Who among us does not like a quiet life? Few welcome change unless it is a wrong righted, an injustice reversed — and even fewer the kind of churn that is upsetting applecarts at home and abroad.
In the last 24 hours I have had to advise the CEO of an NGO I have worked closely with over the last 12 years that bringing a group of supporters and fundraisers to Peshawar to visit schools and health projects was not a good idea. The deterioration in the security environment in the last fortnight is so marked that I could not in all conscience suggest otherwise. It is not so much that there is a likelihood that Westerners would necessarily be targets, but the police security detachments that guard them as they move around most certainly could be, and humanitarians become collateral damage, in the wrong place at the wrong time.
The same advice is not applicable to Gilgit-Baltistan, which also in the last two weeks has reported a strong upsurge in both domestic and international tourism within the last year. The area as a whole is Pakistan’s biggest earner of tourist-generated foreign currency; and a careful check of my contacts in the tourism business suggests that so long as the usual ‘due caution’ is exercised it is safe to visit. Indeed, Pakistan as a whole is generally safe to visit with some notable exceptions; but the perceptual shift of late has quickly fed through to a pervasive sense of uncertainty that was not present as recently as two weeks ago.
Feeding into the spreading local discomfort is a range of international issues that seem to proliferate with each passing day of the Donald Trump presidency. A re-wording of the immigration and refugee executive order that targeted seven predominantly Muslim countries is due to be launched in the next few days and may already be in the public domain by the time these words are read. Pakistan is not one of the countries on the list, but no opportunity has been lost by White House staffers and Trump appointees to remind us that ‘The List’ can have new states added (subtraction does not appear to be an option) — and that unless Pakistan is perceived as being on its best behaviour then we too could find ourselves proscribed. This column does not have the space to detail the possible consequences of that suffice to say that they are entirely dark.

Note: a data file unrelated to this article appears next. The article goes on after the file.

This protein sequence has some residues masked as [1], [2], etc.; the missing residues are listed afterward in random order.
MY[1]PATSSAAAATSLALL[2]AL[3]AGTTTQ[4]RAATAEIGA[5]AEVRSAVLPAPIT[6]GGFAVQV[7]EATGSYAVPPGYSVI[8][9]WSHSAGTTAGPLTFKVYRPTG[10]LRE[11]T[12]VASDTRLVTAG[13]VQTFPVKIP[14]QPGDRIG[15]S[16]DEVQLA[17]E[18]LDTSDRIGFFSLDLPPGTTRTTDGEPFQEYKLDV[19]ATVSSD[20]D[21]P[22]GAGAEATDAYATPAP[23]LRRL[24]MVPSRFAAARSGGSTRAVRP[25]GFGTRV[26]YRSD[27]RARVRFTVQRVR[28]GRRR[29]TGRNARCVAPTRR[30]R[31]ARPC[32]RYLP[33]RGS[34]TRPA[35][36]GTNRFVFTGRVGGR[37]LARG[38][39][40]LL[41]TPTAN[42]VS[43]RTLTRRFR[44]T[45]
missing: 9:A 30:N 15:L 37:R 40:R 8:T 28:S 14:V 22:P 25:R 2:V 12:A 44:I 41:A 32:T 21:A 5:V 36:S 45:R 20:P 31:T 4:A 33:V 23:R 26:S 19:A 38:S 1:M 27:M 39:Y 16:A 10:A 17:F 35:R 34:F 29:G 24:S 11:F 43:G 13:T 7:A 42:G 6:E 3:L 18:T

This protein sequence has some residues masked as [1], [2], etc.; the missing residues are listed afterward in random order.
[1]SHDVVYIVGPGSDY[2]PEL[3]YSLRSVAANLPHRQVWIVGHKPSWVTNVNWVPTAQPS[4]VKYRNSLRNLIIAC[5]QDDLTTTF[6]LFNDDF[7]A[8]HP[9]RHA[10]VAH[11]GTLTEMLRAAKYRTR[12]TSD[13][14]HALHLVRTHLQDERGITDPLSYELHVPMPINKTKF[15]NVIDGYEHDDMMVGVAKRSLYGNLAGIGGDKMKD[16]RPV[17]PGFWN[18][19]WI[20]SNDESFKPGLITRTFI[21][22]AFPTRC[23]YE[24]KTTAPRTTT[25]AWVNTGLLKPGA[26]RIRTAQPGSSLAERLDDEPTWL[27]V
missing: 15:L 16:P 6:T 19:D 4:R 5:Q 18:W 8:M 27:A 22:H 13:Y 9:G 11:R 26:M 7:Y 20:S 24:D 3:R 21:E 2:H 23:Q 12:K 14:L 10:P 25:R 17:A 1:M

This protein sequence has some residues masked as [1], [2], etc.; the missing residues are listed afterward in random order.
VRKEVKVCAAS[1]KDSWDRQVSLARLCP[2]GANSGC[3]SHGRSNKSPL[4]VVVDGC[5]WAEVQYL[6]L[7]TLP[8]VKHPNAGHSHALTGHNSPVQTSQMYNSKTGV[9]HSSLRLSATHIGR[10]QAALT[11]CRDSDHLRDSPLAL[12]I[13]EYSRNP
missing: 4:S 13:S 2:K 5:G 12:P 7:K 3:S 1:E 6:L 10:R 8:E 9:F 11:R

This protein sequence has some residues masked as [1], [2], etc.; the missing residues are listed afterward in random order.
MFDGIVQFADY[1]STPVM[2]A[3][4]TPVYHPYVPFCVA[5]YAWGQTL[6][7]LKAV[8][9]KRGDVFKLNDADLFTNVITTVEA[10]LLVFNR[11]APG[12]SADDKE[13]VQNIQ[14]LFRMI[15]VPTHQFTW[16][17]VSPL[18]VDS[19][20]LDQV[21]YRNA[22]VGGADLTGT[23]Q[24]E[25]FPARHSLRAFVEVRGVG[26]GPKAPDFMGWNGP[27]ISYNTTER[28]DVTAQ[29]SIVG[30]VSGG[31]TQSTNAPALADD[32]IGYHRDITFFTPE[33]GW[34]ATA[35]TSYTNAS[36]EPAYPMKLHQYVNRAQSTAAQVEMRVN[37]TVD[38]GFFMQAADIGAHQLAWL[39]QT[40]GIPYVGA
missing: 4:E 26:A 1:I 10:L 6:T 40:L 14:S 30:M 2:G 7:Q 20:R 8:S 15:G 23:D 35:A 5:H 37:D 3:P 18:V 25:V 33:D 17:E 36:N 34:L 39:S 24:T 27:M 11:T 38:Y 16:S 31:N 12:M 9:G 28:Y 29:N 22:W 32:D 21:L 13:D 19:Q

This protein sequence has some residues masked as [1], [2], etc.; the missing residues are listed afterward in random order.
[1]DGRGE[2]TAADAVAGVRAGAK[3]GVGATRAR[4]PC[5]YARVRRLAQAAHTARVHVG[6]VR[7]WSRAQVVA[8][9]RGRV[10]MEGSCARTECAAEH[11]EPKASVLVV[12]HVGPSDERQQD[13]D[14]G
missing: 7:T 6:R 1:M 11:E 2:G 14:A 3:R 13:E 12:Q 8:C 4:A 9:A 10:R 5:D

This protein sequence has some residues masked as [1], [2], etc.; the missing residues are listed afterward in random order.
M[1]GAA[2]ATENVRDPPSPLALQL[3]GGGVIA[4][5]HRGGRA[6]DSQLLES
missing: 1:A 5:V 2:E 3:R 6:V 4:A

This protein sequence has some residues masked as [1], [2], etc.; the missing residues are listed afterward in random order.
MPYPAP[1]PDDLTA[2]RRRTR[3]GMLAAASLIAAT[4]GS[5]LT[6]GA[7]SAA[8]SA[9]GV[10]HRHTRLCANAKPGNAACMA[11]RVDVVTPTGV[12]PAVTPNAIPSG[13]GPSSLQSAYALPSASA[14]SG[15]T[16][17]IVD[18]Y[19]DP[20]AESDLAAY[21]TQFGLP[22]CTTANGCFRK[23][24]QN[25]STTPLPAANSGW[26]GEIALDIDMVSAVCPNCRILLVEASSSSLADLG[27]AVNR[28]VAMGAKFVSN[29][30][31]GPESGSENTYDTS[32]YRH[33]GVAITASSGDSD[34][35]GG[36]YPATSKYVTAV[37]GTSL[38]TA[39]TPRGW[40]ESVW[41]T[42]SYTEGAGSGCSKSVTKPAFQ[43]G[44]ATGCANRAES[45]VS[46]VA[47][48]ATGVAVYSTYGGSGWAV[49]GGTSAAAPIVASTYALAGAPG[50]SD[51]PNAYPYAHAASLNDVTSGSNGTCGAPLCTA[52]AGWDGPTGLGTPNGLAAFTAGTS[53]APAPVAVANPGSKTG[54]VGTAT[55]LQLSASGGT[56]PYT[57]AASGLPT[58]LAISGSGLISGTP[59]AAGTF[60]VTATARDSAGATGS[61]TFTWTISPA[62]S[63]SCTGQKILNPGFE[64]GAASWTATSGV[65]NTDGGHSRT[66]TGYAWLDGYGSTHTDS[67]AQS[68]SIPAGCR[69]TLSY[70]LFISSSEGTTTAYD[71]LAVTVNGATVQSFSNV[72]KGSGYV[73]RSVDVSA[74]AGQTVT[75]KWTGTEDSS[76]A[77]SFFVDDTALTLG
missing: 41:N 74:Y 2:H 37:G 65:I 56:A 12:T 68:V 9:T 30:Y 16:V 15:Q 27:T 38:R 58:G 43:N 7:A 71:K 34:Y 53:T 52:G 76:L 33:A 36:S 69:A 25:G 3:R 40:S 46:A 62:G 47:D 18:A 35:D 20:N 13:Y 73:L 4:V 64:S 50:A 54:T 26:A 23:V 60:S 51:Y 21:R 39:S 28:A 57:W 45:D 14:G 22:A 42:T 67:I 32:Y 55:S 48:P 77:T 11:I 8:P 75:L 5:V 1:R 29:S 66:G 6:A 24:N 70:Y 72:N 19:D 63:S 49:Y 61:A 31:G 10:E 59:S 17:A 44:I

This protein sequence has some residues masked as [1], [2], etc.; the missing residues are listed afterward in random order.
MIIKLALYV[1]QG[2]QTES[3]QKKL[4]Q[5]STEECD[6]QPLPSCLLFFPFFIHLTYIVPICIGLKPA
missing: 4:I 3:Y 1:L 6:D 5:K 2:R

Both America and Europe have seen a marked rise in hate speech and prejudice with Muslims bearing much of the brunt of that, so much so that Amnesty International has said that refugees and migrants are vilified to an extent that has not been witnessed since the 1930’s. The international consensus in respect of ‘never again’ that quickly came together after the end of WW2 is being attacked prompting strong language from AI regarding the “very real human consequences of politicians like Trump, Orbán, Duterte, wielding a toxic agenda that hounds, scapegoats and dehumanises entire groups of people”.
It is a year to the day at the time of writing that Jo Cox, a British Member of Parliament, was shot and stabbed to death in her constituency by a far-right extremist who is now serving a life sentence. In the last 36 hours over 100 headstones in a Jewish cemetery in the US have been overturned, some of them dating back to the early 19th century.
In France, Marine le Pen is running a strong campaign in the forthcoming presidential elections, and in the Netherlands Geert Wilders, one of the more odious fascists to have emerged in Europe over the last decade, is also a potential winner in the elections. France and the Netherlands have large immigrant populations. You fill in the blanks.
All this may seem far away and nothing to do with us here in Pakistan. It is not, and it touches many of us whether we know it or not. The carnage of the last week has made headlines internationally and our dirty washing is up for all to see, the shredded rags soaked in blood. ‘Constant change is here to stay’ goes the old maxim. So is our unease.
Published in The Express Tribune, February 23rd, 2017.
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